Jaap van Zweden talks about his big plans for Hong Kong Philharmonic Orchestra
Jaap van Zweden has a master plan. The music director of the Hong Kong Philharmonic Orchestra wants his charges to join the upper echelon of international orchestras through an intensive course of touring, recording, polishing core repertoire and stretching its stylistic range. "We can be great ambassadors for the city in coming years," says the 54-year-old.
But first, a more immediate task is to come up with a diverse and far-ranging new season, which is what the Dutch conductor announced in person last week; one with deep excursions into Beethoven, Wagner and Bruckner; side trips to Russia and France, Harry Potter for children, acrobats, Charlie Chaplin's The Gold Rush, Viennese waltzes, and Canto-pop star Ivana Wong Yuen-chi.
There is also the allegation that the Hong Kong Philharmonic is not featuring enough local talent in its next season, a delicate situation that he has to handle with care and sensitivity.
Programme-wise, the Beethoven and Wagner cycles comprise the upcoming season's main course. The Beethoven symphony cycle, all nine symphonies played over four weeks, will mark the longest stretch of time that Van Zweden has been in Hong Kong.
This symphonies, which chart the German composer's path - from writing like Mozart and Haydn, through early romanticism in the Eroica symphony, to the final late symphonies - should be performed in flexible styles to match the requirements of each era, he stresses.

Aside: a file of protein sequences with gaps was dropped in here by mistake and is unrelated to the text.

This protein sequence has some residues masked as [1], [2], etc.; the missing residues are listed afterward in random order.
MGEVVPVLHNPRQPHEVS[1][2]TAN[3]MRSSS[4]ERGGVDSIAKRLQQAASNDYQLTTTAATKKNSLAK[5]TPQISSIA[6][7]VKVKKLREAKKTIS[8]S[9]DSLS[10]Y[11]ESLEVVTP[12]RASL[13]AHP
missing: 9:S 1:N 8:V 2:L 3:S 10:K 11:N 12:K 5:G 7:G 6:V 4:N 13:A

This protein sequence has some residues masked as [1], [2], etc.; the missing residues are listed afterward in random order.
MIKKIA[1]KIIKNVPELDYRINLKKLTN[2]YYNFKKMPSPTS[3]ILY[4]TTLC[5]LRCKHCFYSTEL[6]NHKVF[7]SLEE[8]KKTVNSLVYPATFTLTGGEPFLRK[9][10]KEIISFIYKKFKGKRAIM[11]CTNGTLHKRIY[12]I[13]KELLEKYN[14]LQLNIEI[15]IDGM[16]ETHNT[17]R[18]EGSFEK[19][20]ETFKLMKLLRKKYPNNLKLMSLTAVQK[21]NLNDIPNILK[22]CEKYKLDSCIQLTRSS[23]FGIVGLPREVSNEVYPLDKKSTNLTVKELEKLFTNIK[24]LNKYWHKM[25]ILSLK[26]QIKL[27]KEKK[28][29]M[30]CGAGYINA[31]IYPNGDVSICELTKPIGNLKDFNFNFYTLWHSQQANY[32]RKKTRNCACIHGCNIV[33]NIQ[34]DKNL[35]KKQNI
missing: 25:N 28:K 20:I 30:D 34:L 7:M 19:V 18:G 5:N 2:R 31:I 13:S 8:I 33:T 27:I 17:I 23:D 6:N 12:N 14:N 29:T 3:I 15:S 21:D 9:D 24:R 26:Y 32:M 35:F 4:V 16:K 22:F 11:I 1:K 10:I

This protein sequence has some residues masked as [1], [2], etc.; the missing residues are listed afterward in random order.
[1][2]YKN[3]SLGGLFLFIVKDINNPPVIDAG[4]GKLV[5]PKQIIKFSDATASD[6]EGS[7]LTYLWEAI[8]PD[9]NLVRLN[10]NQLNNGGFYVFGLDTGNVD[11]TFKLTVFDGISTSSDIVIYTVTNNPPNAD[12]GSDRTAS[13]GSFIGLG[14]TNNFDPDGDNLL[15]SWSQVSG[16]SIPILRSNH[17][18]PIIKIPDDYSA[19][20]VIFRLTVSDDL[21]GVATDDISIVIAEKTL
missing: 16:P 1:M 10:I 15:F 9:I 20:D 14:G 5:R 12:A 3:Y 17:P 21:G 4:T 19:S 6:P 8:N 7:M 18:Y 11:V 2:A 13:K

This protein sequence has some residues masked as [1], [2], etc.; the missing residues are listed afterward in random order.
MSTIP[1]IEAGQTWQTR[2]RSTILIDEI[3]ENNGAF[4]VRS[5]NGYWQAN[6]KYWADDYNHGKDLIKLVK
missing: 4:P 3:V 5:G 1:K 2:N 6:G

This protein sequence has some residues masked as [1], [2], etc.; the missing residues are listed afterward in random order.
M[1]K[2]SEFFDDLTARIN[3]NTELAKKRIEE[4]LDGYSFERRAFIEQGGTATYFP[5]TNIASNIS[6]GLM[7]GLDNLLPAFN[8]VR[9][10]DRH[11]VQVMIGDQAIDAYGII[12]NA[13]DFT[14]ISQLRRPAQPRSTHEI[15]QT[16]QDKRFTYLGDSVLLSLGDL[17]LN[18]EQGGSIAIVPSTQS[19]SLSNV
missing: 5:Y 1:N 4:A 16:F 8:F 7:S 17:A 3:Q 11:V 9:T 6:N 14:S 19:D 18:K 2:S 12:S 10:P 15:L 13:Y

"You need to be a chameleon. You need to have all different styles under your belt," says Van Zweden. Referring to historically informed performance, he says: "There are still people who play Beethoven like Brahms. And that I refuse to do."
The Wagner Ring cycle (or Der Ring des Nibelungen), on the other hand, is a four-year project and the first of four epic operas by the German composer, Das Rheingold, was performed in January.
A recording was made and will be featured in a forthcoming CD. The international conductor is proud of this live recording, saying, "It's really fantastic. To get in the world of Richard Wagner is a journey in itself. Either you are grabbed by it and you get addicted to it, or you dislike it and never want to hear it again."